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the Wright brothers may have been the first to make a sustained,
controlled flight, they were just two among hundreds of brave men
and women who helped to give the world its wings during the earliest
days of aviation. Their Flyer was but one of many historically
important aircraft. Below are brief descriptions and photos of some
of the most important people and planes, and where available
resources and links where you can find more information. In some
cases, contributors have supplied expanded
histories and biographies. Those are listed at the right and linked below.
William Tate was the
postmaster at Kitty Hawk who, along with weather station chief John Dosher,
responded to Wilbur Wright's 1900 inquiry about the suitability of Kitty
Hawk for gliding experiments. Tate's friendly reply decided the Wright
brothers to travel to the North Carolina Outerbanks and began a friendship
that lasted a lifetime. In the years after the Wright brothers experiments
at Kitty Hawk, Tate was a tireless supporter of the Wrights and in 1928
helped erect the first monument to the Wright brothers in America. This
small stone obelisk stands near the spot that was once the Tate's front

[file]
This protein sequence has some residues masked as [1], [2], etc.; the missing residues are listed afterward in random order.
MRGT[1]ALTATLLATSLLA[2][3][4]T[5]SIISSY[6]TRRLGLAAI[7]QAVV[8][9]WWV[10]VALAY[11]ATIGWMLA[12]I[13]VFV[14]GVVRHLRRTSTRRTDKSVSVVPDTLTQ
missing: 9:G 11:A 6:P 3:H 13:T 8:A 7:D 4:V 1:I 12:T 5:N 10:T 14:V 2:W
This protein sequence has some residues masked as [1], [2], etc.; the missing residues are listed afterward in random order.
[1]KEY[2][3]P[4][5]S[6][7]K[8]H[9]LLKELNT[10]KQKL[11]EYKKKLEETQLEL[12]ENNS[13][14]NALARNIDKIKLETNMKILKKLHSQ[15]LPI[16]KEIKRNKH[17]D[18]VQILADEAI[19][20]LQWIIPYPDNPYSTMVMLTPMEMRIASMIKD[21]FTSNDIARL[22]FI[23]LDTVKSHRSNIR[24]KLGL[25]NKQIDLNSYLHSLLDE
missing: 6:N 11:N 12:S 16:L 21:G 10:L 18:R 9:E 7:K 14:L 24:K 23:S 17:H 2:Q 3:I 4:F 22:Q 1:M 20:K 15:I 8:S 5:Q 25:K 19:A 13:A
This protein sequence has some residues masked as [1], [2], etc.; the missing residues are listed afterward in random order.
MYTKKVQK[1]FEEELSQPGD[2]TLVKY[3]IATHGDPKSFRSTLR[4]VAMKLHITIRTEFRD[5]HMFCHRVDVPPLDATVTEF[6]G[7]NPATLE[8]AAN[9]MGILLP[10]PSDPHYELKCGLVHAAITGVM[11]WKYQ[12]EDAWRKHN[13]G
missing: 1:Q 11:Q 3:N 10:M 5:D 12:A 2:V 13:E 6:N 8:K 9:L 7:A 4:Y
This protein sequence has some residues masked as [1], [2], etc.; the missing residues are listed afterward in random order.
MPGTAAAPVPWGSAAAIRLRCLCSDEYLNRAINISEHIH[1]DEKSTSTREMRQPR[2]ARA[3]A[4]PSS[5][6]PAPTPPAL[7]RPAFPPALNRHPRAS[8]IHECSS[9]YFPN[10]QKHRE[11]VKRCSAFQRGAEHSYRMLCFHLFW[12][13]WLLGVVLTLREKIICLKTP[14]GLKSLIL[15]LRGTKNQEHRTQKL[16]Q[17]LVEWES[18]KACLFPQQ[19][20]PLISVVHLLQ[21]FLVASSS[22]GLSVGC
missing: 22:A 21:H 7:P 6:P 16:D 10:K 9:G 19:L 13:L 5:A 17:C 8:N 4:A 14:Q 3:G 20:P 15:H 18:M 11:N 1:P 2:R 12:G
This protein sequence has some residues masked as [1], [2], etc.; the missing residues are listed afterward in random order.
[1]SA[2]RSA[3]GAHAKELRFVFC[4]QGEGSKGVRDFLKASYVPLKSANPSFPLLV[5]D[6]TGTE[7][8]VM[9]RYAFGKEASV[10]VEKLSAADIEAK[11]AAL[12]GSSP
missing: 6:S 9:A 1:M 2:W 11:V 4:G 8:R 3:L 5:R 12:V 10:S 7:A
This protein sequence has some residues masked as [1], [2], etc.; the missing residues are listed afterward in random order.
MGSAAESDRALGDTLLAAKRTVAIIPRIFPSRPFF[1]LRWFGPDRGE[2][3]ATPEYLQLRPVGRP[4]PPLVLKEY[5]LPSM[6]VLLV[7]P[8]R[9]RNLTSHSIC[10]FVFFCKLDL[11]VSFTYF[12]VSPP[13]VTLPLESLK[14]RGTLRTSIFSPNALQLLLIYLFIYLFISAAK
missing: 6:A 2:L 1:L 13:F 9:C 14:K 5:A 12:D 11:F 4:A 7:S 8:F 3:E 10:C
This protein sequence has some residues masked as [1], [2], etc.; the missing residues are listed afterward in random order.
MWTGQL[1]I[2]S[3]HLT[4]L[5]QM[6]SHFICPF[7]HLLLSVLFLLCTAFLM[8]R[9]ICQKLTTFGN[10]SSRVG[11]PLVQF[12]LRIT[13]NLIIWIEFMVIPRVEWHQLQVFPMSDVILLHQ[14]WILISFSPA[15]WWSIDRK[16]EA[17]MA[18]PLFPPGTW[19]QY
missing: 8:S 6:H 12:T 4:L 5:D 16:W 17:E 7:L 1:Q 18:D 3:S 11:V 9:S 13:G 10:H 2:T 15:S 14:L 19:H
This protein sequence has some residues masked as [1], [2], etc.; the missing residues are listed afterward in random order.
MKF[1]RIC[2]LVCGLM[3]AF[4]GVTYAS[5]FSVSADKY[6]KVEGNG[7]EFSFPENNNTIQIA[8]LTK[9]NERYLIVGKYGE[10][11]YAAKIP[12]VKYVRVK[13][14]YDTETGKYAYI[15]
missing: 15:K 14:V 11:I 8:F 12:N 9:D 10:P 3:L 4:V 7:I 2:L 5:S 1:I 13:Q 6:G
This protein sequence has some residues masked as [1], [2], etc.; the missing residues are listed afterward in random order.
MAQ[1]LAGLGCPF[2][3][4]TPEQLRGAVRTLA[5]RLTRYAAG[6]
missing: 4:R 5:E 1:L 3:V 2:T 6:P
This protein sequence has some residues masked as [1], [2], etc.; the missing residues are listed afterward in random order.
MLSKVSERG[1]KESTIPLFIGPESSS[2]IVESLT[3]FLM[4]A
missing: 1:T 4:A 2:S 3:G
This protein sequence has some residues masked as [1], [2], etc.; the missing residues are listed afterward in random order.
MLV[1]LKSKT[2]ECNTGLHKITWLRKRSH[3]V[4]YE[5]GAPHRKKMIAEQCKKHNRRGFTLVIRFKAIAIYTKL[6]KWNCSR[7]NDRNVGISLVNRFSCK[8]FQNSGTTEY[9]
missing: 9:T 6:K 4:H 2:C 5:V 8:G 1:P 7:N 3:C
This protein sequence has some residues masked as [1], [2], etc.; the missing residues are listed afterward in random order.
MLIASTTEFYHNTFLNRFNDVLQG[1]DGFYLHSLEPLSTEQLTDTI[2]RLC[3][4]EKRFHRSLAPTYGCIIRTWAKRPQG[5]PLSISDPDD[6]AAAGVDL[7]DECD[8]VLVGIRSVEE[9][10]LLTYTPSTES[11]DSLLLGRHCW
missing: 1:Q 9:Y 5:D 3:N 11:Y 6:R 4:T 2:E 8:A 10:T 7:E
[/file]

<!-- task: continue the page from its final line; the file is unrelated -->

yard where Wilbur began building his first man-carrying glider in 1900.
Captain William Tate, his wife Abbie, their daughters, and a friend
on the porch of the Kitty Hawk Post Office.
Tate raised $200 to have this monument made and placed in front of
the Post Office, marking the spot where Wilbur assembled his first
Charles E. Taylor,
better known as Charlie Taylor, was born in Illinois in 1868 and grew up in
Nebraska. He ran a machine shop for a short time in Omaha, but had to shut
it down for lack of work. Shortly thereafter, he became engaged to
Henrietta Webbert in nearby Kearney. The Webberts were members of the
Church of the United Brethren who had once lived in Dayton, Ohio. Just
before Charley and Henrietta married in 1894, Bishop Milton Wright visited
the Webberts and suggested to Henrietta that she and her husband-to-be
move to Dayton where there was more work for a machinist. Charlie finally
took the Bishop's advice in 1896, moving to Dayton just after the birth of
his first son. He worked for the Stoddard Manufacturing Company at first,
making engines, bicycles, and farm machinery. He quit in 1898 to set up a
machine shop with a partner. One of their clients was the Wright Cycle
Company, who had them machine the parts of a new coaster brake they had
invented. Charlie and his partner sold their shop at a good profit after a
few years and both moved on to to other jobs. Charlie went to work for the
Wright brothers in the summer of 1901 and helped run the shop during their long
absences at Kitty Hawk, NC. They relied on him for most of the machine
work when they built their first aircraft engines in 1903, and he assisted
them in their experiments at Huffman Prairie in 1904 and 1905. In 1907, he
traveled to France with them when they thought they might have to assemble
and demonstrate an airplane, and in 1908 and 1909, he assisted at the
trials of the Wright Military Flyer, the U.S. Army's first military